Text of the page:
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Stark: Satirical Thriller
Ben Elton
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Stark: Satirical Thriller

3.62  ·  Rating Details ·  5,219 Ratings  ·  114 Reviews
Stark is a secret consortium with more money than God, and the social conscience of a dog on a croquet lawn. What's more, it knows the Earth is dying.

Deep in Western Australia where the Aboriginals used to milk the trees, a planet-sized plot is taking shape. Some green freaks pick up the scent: a pommie poseur; a brain-fried Vietnam vet; Aboriginals who have lost their lan
ebook, 496 pages
Published December 26th 2008 by Transworld Digital (first published 1989)
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Jun 20, 2010 Rainbow rated it it was amazing  ·  review of another edition
Ben Elton is excellent. And this book is excellent. I've read lots of his books and would recommend them all -- especially "This Other Eden." He's intense and funny, satirical. "Stark" was written in the late '80s, but it's about an ecological disaster, and it feels crazy relevant right now.
Chris Leib
Nov 22, 2009 Chris Leib rated it it was amazing  ·  review of another edition
Though it took me twenty years to discover that Ben Elton wrote books (I knew of him through TV's The Young Ones, Blackadder, and The Thin Blue Line), I've always loved his acerbic wit aimed at the stupidity and indifference of people. His stand-up and television sitcom scripts have always been on my desert island favourites, so imagine my joy at discovering that he's had an equally successful career in writing narratives for the last two decades.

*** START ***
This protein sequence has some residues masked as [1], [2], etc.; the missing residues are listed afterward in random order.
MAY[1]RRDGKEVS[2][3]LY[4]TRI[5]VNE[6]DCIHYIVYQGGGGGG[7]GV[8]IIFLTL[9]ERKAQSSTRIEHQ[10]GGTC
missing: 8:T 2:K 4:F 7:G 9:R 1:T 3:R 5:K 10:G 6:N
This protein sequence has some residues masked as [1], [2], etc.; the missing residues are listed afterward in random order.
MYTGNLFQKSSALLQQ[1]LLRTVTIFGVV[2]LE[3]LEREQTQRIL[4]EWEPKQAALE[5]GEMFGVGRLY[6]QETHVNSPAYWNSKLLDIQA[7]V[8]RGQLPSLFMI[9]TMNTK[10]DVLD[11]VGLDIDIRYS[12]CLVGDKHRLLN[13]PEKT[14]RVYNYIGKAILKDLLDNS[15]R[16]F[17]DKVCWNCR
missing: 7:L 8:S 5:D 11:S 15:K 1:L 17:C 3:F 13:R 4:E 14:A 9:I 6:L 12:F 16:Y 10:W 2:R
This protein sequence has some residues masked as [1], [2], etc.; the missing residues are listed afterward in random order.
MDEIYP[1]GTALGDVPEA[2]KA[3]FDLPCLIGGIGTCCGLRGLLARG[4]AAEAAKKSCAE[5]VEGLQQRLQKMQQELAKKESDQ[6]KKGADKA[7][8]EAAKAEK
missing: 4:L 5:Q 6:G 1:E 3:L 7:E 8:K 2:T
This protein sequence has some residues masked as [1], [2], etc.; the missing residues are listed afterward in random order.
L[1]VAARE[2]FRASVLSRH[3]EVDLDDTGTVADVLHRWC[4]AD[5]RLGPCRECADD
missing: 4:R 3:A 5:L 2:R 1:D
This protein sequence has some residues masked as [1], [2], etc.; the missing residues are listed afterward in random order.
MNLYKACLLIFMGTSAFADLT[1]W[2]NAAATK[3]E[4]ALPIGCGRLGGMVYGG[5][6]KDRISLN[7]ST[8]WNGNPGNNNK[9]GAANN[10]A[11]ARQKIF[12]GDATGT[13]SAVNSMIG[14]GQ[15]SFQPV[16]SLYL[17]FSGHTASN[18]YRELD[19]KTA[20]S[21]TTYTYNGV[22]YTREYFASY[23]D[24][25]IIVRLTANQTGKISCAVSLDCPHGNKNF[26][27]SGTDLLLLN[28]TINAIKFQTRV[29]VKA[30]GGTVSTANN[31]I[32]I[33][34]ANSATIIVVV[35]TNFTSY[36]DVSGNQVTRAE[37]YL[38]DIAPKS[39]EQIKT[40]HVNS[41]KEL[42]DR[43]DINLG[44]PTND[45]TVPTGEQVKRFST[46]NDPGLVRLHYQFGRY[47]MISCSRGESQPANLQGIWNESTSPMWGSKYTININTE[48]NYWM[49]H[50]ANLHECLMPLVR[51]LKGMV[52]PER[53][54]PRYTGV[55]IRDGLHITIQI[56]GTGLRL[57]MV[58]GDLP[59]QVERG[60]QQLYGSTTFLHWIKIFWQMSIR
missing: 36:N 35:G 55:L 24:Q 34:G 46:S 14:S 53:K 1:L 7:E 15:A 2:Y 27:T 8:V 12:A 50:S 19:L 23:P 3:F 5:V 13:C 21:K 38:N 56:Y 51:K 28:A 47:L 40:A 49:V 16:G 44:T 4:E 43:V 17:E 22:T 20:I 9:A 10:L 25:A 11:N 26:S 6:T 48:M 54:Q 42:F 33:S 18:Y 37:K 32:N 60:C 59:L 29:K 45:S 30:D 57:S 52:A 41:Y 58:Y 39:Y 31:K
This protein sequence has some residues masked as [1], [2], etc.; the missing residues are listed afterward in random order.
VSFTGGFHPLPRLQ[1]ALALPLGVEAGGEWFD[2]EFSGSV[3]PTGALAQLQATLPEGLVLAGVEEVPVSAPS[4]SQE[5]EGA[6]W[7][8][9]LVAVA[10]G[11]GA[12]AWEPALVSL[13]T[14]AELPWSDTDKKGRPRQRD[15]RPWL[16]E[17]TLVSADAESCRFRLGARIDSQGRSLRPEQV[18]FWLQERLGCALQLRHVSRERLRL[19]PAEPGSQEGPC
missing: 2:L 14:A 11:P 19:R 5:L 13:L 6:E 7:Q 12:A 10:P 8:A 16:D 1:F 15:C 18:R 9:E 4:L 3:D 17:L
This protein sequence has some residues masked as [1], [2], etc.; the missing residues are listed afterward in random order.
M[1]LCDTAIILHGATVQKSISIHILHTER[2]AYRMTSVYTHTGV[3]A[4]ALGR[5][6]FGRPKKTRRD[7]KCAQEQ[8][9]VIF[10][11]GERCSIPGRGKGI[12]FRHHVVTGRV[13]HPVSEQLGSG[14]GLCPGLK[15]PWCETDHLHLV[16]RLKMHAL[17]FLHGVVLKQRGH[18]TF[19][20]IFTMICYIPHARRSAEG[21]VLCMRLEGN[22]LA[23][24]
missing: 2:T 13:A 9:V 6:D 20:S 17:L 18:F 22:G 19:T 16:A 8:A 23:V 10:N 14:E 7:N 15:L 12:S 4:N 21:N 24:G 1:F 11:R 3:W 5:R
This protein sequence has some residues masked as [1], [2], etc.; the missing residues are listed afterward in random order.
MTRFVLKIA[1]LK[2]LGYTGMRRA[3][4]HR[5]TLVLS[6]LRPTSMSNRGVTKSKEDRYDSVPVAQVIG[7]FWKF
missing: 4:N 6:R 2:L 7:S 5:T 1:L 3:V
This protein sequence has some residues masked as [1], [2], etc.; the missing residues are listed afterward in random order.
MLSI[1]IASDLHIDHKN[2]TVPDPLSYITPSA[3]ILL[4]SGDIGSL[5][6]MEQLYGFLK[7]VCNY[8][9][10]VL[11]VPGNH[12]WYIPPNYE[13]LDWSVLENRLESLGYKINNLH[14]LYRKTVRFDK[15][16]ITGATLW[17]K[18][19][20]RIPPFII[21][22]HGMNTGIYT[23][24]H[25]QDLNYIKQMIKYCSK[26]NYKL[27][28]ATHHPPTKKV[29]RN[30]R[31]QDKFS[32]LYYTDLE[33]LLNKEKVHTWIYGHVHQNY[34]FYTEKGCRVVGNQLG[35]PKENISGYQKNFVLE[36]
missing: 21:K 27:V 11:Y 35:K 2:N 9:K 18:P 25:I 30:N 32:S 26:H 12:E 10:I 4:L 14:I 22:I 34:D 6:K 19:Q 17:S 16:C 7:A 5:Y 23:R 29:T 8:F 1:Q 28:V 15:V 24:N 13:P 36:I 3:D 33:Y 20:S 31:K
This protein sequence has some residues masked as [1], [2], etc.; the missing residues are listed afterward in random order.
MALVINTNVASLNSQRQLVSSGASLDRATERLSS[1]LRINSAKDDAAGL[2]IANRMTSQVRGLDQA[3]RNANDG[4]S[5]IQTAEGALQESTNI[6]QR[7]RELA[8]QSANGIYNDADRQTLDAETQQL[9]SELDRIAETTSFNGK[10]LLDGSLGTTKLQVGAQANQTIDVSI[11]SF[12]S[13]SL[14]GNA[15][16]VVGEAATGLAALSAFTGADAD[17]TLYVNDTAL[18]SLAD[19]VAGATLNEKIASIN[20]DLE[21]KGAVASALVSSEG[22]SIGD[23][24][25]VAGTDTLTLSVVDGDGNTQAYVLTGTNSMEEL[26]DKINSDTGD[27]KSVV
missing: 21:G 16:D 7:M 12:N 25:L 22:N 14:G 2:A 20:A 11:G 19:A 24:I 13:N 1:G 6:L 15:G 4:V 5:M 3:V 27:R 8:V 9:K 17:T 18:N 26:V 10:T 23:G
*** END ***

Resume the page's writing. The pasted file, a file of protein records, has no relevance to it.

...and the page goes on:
It's scary knowing that when this book came out i
Mark Speed
May 28, 2015 Mark Speed rated it did not like it  ·  review of another edition
So dreadfully badly written that it's almost funny in that respect. It's written in this bizarre hyper-tabloid speak, complete with paragraph headers.

Perhaps wrong of me to mention it in this context, but if you look at old episodes of Saturday Night Live you'll see that the laughter for Elton's rants was canned, and that the studio audience are unamused. I was given a copy of this by a friend when it first came out and had that same "WTF?" experience. Proof that the sharp-elbowed and talentless
John Hill
Jun 29, 2014 John Hill rated it really liked it  ·  review of another edition
Shelves: fiction, british
Can't believe that was written in 1989, by a then 30 year old Ben Elton. One of my favorite lines...'they had a sign saying 'Smart Dress' which would have allowed Hitler in but barred Jesus for having a beard and wearing a dress'. Dystopian, line by line funny, and at the same time, quite sobering.
Lachlan Smith
Dec 10, 2012 Lachlan Smith rated it really liked it  ·  review of another edition
This is a brilliant first novel for well-known comedian Ben Elton, that deals with a topic as relevant now as it was then, in 1989. It deals heavily with the issue of pollution and the environment, however the theme cannot be said to be subtle or underlying. It is the main focus of the book, and everything revolves around the subject. But Elton is also capable of making intelligent, funny, acute comments on everyday things that I had not thought of before.